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Pre-harvest sprouting (PHS) in bread wheat (Triticum aestivum L.) is one of the major abiotic constraints influencing production of high quality grain. Selection for pre-harvest sprouting (PHS) resistance in bread wheat (Triticum aestivum L.) in early generations is difficult because it is expressed as a quantitatively inherited trait and subject to environmental effects. The objectives of this study were to validate a major quantitative trait locus (QTL) for PHS resistance on chromosome 4A in bread wheat and to isolate near-isogenic lines for this QTL using marker-assisted selection. A total of 60 Canadian wheat cultivars and experimental lines were screened with three SSR markers in a QTL region for PHS resistance. The SSR markers DuPw004, barc170 and wmc650 explained 67%, 75% and 60% of total variation in germination (%), respectively, among different wheat genotypes. Marker assisted back crossing with DuPw004 reduced the population size in BC1F1 and BC2F1 generation by 41% and 59%, respectively. A survey of pedigrees of different genotypes revealed that the parental line RL4137 is a major source of increased PHS resistance in a number of western Canadian wheat cultivars. Microsatellite markers (DuPw004, barc170 and wmc650) will be useful for plant breeders to pyramid QTL from different PHS resistance sources.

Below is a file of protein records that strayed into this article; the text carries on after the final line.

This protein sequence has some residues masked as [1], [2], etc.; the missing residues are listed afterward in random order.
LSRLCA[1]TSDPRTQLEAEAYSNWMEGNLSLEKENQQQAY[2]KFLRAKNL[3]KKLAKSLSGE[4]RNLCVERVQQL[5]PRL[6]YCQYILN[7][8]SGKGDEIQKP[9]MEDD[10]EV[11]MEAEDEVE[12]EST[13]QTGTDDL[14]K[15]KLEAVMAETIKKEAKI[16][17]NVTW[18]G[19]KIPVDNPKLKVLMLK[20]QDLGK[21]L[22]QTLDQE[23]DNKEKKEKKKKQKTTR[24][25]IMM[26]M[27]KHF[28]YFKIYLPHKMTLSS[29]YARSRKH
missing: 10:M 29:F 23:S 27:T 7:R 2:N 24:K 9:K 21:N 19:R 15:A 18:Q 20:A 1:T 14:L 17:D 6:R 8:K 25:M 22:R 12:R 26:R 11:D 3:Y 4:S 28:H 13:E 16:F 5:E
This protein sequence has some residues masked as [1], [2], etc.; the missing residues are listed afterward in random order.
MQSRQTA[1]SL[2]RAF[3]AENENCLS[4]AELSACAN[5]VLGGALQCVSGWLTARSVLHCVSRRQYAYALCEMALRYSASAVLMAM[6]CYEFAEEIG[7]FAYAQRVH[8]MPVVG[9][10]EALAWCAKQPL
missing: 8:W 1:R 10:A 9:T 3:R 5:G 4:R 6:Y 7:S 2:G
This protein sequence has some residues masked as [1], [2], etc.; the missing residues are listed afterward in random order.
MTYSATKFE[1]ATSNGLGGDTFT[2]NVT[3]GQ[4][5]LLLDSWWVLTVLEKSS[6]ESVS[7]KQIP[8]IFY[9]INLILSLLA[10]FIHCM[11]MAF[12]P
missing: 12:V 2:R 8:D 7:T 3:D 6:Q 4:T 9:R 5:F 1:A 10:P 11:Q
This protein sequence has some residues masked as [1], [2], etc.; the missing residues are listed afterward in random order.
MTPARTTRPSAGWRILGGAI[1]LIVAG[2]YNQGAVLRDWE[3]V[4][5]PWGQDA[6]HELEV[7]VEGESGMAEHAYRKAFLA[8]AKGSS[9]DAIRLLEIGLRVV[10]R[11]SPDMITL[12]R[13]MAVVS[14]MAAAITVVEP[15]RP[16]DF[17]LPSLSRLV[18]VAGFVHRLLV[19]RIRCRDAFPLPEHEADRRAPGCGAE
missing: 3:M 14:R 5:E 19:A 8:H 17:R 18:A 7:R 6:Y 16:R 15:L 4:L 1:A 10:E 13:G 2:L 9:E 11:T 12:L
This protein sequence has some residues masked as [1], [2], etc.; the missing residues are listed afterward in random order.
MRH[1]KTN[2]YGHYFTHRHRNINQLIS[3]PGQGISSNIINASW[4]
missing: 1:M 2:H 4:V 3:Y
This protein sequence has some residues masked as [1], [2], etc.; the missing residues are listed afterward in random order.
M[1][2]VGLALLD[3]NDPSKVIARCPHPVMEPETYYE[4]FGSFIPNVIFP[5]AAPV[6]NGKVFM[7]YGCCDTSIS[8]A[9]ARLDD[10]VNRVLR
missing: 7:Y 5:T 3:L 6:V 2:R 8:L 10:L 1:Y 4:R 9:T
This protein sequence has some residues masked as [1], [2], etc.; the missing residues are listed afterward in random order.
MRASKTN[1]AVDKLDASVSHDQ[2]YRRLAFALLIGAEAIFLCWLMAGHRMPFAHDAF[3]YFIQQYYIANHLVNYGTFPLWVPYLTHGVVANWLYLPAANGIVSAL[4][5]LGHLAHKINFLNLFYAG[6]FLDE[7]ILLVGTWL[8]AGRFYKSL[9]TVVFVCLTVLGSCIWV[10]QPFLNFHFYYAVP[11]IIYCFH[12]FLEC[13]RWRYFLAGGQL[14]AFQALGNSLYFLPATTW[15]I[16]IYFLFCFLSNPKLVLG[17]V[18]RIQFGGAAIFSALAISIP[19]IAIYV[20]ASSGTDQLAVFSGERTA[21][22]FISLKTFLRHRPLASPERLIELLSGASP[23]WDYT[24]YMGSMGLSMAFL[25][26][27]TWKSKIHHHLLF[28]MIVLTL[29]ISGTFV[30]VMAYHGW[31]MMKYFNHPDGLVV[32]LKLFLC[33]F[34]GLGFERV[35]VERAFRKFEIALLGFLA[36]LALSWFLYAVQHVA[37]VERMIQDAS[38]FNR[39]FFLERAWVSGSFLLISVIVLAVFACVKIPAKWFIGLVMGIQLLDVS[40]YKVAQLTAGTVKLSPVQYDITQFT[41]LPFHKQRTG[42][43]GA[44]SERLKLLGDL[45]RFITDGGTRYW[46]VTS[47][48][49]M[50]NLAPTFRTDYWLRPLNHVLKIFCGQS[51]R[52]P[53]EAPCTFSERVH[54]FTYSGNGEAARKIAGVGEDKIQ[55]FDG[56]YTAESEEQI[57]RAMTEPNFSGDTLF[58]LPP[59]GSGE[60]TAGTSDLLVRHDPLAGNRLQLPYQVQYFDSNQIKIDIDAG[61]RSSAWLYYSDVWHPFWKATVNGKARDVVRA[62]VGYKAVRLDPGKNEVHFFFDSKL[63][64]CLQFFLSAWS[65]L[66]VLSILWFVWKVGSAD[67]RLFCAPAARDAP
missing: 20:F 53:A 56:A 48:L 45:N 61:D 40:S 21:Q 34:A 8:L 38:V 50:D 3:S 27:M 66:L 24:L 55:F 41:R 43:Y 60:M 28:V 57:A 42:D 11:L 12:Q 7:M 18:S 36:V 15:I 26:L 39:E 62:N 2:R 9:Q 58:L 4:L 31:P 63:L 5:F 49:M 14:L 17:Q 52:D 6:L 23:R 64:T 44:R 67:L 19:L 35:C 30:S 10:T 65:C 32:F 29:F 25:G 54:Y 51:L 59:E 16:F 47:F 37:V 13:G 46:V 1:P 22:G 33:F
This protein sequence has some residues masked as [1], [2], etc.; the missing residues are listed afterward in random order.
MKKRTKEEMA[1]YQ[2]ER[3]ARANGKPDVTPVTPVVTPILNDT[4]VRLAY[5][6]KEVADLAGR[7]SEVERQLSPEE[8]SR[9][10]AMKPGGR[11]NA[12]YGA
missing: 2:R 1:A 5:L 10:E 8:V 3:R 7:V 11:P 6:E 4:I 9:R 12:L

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Acta Agronomica Hungarica
Authors: Z. Jurković, K. Dugalić, M. Viljevac, I. Piližota, A. Vokurka, B. Puškar, and I. Pejić

Cipriani, G., Lot, G., Huang, W. G., Marrazzo, M. T., Peterlunger, E., Testolin, R. (1999): AC/GT and AG/CT microsatellite repeats in peach [ Prunus persica (L.) Batsch]: isolation, characterisation and cross-species amplification in Prunus

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Leonova, I., Pestsova, E., Salina, E., Efremova, T., Röder, M., Börner, A. 2003. Mapping of the Vrn-B1 gene in Triticum aestivum using microsatellite marker. Plant Breeding 122 :209–212. Börner A

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Ma, J.X., Zhou, R.H., Dong, Y.S., Wang, L.F., Wang, X.M., Jia, J.Z. 2001. Molecular mapping and detection of the yellow rust resistance gene Yr26 in wheat transferred from Triticum turgidum L. using microsatellite markers. Euphytica 120

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Ahmad M. — Sorrells M E. (2002): Distribution of microsatellite alleles to Rht8 dwarfing gene in wheat. Euphytica. 123(2): 235–240. Sorrells M. E